21. Charlson ME, Pompei P, Ales KL, MacKenzie CR. A new method of classifying prognostic comorbidity in longitudinal studies: development and validation. J Chron Dis. 1987;40:373–83. [PubMed]
22. Riegel B, Carlson B. Is individual peer support a promising intervention for persons with heart failure? J Cardiovasc Nurs. 2004;19:174–83. [PubMed]
23. Riegel B, Dickson VV, Hoke L, et al. A motivational counseling approach to improving heart failure self-care: mechanisms of effectiveness. J Cardiovasc Nurs. 2006;21:232–41. [PubMed]
24. Riegel B, Vaughan Dickson V, Goldberg LR, Deatrick JA. Factors associated with the development of expertise in heart failure self-care. Nurs Res. 2007;56:235–43. [PubMed]
25. Brislin RW. Translation and content analysis of oral and written materials: Methodology. In: Triandis HC, Berry JW, editors. Handbook of cross-cultural psychology. Allyn & Bacon; Boston: 1980. pp. 389–444.
26. Dickson VV, Deatrick JA, Riegel B. A typology of heart failure self-care management in non-elders. Eur J Cardiovasc Nurs. 2008;7:171–81. [PubMed]
27. Chriss PM, Sheposh J, Carlson B, Riegel B. Predictors of successful heart failure self-care maintenance in the first three months after hospitalization. Heart Lung. 2004;33:345–53. [PubMed]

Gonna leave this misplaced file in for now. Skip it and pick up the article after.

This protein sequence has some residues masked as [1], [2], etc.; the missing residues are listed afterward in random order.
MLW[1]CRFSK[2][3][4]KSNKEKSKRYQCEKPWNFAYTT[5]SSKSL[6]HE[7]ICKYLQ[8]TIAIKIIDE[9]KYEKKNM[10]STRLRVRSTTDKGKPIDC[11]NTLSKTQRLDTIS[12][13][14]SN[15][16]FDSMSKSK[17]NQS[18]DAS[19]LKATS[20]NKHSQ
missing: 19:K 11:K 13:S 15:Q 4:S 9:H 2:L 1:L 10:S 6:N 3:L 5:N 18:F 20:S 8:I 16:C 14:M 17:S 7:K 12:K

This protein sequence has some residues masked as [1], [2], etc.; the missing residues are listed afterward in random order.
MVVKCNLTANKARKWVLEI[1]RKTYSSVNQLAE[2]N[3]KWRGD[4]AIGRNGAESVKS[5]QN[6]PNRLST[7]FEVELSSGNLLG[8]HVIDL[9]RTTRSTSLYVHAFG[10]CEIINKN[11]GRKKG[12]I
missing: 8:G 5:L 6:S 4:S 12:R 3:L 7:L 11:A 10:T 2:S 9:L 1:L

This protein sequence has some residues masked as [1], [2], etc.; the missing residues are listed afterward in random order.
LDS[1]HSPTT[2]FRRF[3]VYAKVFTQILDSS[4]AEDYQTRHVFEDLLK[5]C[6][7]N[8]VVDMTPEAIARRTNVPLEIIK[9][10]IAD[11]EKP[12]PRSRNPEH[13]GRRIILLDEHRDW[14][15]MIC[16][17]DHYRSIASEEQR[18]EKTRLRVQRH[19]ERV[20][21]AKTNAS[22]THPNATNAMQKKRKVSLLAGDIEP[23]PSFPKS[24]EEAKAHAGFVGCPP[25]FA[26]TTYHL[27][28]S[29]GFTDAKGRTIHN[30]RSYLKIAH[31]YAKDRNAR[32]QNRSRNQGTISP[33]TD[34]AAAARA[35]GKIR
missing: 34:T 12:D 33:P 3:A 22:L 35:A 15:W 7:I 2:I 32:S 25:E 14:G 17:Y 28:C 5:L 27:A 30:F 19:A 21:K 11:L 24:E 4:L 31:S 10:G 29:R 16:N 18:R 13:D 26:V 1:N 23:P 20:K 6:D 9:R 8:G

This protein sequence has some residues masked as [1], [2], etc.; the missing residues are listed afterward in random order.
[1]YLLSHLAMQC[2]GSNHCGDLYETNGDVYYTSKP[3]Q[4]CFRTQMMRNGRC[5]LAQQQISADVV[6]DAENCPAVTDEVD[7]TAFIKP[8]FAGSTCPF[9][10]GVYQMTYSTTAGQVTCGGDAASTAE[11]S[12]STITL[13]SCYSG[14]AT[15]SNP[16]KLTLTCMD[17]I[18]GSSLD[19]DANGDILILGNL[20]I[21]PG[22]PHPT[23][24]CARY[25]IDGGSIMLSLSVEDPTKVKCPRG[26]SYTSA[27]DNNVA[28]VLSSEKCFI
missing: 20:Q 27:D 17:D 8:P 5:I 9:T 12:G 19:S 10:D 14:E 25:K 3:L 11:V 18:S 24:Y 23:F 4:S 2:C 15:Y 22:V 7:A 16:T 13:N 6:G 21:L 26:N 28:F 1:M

28. Rockwell JM, Riegel B. Predictors of self-care in persons with heart failure. Heart Lung. 2001;30:18–25. [PubMed]
29. Francque-Frontiero L, Riegel B, Bennett J, et al. Self-care of persons with heart failure: Does experience make a difference? Clin Excel Nurse Pract. 2002;6:23–30.
30. McAlister FA, Stewart S, Ferrua S, McMurray JJ. Multidisciplinary strategies for the management of heart failure patients at high risk for admission: a systematic review of randomized trials. J Am Coll Cardiol. 2004;44:810–9. [PubMed]
31. Lee CS, Carlson B, Riegel B. Heart failure self-care improves economic outcomes, but only when self-care confidence is high. J Card Fail. 2007;2007(13):S75.
32. Smith B, Forkner E, Krasuski RA, et al. Educational attainment has a limited impact on disease management outcomes in heart failure. Dis Manag. 2006;9:157–66. [PubMed]
33. Alvelos M, Ferreira A, Bettencourt P, et al. The effect of dietary sodium restriction on neurohumoral activity and renal dopaminergic response in patients with heart failure. Eur J Heart Fail. 2004;6:593–9. [PubMed]